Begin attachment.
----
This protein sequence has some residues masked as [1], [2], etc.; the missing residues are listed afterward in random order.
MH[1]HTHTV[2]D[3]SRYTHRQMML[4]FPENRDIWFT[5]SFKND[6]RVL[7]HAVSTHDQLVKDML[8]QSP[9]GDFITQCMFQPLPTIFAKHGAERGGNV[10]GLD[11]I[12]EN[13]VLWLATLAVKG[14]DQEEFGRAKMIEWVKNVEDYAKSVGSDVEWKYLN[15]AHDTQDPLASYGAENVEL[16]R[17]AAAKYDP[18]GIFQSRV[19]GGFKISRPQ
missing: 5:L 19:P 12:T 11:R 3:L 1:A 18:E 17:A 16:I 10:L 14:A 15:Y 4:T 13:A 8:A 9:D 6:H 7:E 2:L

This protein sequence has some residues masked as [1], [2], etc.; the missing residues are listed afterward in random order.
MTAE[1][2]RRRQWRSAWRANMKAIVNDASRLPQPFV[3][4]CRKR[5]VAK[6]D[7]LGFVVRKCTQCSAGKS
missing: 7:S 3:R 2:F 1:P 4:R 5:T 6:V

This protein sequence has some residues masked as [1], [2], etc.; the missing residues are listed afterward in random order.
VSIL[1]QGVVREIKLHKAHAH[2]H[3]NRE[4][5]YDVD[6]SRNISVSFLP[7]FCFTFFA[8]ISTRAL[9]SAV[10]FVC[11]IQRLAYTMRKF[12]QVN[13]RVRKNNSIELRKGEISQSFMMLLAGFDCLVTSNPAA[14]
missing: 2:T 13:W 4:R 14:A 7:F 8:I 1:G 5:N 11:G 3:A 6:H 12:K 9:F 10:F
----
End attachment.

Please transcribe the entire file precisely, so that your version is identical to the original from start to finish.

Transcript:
This protein sequence has some residues masked as [1], [2], etc.; the missing residues are listed afterward in random order.
MH[1]HTHTV[2]D[3]SRYTHRQMML[4]FPENRDIWFT[5]SFKND[6]RVL[7]HAVSTHDQLVKDML[8]QSP[9]GDFITQCMFQPLPTIFAKHGAERGGNV[10]GLD[11]I[12]EN[13]VLWLATLAVKG[14]DQEEFGRAKMIEWVKNVEDYAKSVGSDVEWKYLN[15]AHDTQDPLASYGAENVEL[16]R[17]AAAKYDP[18]GIFQSRV[19]GGFKISRPQ
missing: 5:L 19:P 12:T 11:R 3:L 1:A 18:E 17:A 16:I 10:L 14:A 15:Y 4:T 13:A 8:A 9:D 6:H 7:E 2:L

This protein sequence has some residues masked as [1], [2], etc.; the missing residues are listed afterward in random order.
MTAE[1][2]RRRQWRSAWRANMKAIVNDASRLPQPFV[3][4]CRKR[5]VAK[6]D[7]LGFVVRKCTQCSAGKS
missing: 7:S 3:R 2:F 1:P 4:R 5:T 6:V

This protein sequence has some residues masked as [1], [2], etc.; the missing residues are listed afterward in random order.
VSIL[1]QGVVREIKLHKAHAH[2]H[3]NRE[4][5]YDVD[6]SRNISVSFLP[7]FCFTFFA[8]ISTRAL[9]SAV[10]FVC[11]IQRLAYTMRKF[12]QVN[13]RVRKNNSIELRKGEISQSFMMLLAGFDCLVTSNPAA[14]
missing: 2:T 13:W 4:R 14:A 7:F 8:I 1:G 5:N 11:G 3:A 6:H 12:K 9:F 10:F